Comparing farming costs in Ontario with U.S.
May 21, 2013, Guelph, Ont. — Ontario farmers are paying an estimated $22
million more every year for crop protection products than their
competitors in the United States.
May 21, 2013, Guelph, Ont. — Ontario farmers are paying an estimated $22 million more every year for crop protection products than their competitors in the United States.
This is according to analysis done by the Ontario Fruit and Vegetable Growers Association (OFVGA) .
“Although product mix and volumes vary by crop and region, these numbers represent a disturbing amount of extra costs borne by Ontario farmers compared to our competitors south of the border,” says Ray Duc, a grape grower and chair of the OFVGA.
The analysis was completed using data from the 2012 University of Guelph Ridgetown Campus survey of averages prices for key agricultural inputs in the U.S. and Ontario, which includes fuel, fertilizer and 28 crop protection products; as well as the results of the latest Pesticide Use Survey conducted by the Ontario Ministry of Agriculture and Food (OMAF).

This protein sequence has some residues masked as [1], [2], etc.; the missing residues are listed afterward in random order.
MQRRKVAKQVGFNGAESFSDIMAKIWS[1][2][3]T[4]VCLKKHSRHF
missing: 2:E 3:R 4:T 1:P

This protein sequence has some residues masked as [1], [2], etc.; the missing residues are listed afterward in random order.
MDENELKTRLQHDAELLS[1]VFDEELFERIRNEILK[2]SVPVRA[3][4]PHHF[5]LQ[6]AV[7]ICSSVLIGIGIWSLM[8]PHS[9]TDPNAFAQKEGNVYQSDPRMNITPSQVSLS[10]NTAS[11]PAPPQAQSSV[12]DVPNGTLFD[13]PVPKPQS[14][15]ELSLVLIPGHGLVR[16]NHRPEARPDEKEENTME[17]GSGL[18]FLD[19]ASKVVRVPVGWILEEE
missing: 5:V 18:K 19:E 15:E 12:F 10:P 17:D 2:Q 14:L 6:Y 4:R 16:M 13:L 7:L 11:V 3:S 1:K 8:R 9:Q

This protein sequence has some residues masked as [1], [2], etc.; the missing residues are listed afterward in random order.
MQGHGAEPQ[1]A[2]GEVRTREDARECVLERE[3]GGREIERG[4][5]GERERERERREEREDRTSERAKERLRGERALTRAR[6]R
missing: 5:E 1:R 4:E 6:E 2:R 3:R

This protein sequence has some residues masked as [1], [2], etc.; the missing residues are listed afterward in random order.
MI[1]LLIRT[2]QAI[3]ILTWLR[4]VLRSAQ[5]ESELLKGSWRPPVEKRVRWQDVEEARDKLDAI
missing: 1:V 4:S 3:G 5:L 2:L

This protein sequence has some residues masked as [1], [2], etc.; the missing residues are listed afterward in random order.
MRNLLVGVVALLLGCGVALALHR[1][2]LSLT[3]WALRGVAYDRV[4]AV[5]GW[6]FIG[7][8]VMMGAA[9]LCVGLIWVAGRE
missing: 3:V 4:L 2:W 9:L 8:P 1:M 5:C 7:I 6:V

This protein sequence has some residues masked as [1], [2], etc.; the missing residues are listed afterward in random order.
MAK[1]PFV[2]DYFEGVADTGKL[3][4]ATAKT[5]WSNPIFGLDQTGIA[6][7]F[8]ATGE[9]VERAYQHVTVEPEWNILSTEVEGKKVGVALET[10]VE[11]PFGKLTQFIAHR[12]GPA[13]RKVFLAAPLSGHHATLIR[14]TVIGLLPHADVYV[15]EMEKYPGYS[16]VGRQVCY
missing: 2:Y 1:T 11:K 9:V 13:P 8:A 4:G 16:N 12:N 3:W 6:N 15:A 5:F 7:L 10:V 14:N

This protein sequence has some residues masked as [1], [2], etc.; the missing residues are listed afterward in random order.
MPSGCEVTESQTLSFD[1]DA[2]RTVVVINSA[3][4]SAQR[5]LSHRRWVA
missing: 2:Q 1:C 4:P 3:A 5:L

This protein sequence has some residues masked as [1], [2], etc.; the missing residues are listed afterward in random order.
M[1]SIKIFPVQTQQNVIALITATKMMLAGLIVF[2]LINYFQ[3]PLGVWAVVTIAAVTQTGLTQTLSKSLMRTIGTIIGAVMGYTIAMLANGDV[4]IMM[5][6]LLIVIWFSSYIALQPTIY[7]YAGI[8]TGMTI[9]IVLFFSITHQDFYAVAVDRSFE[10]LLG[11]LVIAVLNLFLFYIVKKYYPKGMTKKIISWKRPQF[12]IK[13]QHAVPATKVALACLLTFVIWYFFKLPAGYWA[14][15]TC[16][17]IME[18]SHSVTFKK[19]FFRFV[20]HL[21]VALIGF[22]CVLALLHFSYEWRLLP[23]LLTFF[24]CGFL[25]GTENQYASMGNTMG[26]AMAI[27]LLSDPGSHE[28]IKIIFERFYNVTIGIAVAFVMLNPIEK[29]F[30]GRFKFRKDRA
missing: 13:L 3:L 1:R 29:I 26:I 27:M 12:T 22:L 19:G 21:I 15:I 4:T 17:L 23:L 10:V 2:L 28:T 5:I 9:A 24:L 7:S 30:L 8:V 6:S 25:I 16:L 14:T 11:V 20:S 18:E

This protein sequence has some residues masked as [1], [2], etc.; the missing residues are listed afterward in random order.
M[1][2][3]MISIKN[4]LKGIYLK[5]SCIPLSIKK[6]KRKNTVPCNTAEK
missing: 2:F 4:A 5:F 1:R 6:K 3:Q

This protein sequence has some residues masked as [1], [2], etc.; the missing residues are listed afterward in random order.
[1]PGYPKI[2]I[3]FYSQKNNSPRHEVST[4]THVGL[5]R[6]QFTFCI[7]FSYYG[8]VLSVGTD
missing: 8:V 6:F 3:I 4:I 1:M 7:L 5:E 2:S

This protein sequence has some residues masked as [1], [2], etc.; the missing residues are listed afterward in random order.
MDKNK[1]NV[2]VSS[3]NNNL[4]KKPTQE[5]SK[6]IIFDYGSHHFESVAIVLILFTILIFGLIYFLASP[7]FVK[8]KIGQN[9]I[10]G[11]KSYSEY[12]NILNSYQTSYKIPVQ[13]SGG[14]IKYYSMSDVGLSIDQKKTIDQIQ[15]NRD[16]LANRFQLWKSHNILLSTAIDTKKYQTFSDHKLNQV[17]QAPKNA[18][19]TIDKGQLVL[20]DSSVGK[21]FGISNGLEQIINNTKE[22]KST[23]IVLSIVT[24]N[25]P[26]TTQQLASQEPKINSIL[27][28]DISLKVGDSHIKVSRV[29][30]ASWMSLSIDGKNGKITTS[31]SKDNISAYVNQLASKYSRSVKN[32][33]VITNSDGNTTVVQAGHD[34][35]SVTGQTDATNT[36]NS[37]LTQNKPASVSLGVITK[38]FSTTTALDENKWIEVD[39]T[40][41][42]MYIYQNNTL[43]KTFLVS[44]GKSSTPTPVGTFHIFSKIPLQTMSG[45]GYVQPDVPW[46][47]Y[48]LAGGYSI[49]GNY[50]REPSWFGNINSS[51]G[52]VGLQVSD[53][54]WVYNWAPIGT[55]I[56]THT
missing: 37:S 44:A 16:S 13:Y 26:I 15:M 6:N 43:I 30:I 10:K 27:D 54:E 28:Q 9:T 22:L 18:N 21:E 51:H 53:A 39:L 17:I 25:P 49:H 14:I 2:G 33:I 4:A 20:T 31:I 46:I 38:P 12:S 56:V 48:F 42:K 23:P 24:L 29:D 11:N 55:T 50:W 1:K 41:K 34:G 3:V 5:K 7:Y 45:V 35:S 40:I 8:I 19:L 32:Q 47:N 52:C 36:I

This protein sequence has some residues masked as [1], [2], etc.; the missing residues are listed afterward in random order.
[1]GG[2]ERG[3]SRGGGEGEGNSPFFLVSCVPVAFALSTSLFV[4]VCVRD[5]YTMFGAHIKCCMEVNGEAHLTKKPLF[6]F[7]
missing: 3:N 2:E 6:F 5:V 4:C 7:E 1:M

OFVGA analysis shows only three products of the 28 with a lower price in Ontario – RoundUp Weather Max, Guthion Solupac and Dithane DG Rainshield. All other products are more expensive in Ontario than for growers in the United States.
The 28 products surveyed by the University of Guelph Ridgetown Campus represent approximately 85 per cent by volume of the total crop protection products used in Ontario.
The remaining 15 per cent is made up of over 200 other products, including some with prices up to seven times higher in Canada than the U.S., which means the total cost difference could even be higher if these were taken into account.
“Crop protection is a significant input cost for our growers and since we compete against global producers of fruits and vegetables, these are extra costs that we cannot recoup from the marketplace,” adds Duc. “We need a more level playing field if our industry is to remain competitive.”
Ontario fruit and vegetable farmers grow over 120 different crops and account for 30,000 non-family on-farm jobs in rural Ontario, as well as a further 8,700 jobs in specialty processing.
The OFVGA is the voice of Ontario’s 7,500 fruit, vegetable, and greenhouse farmers on issues affecting the edible horticulture sector.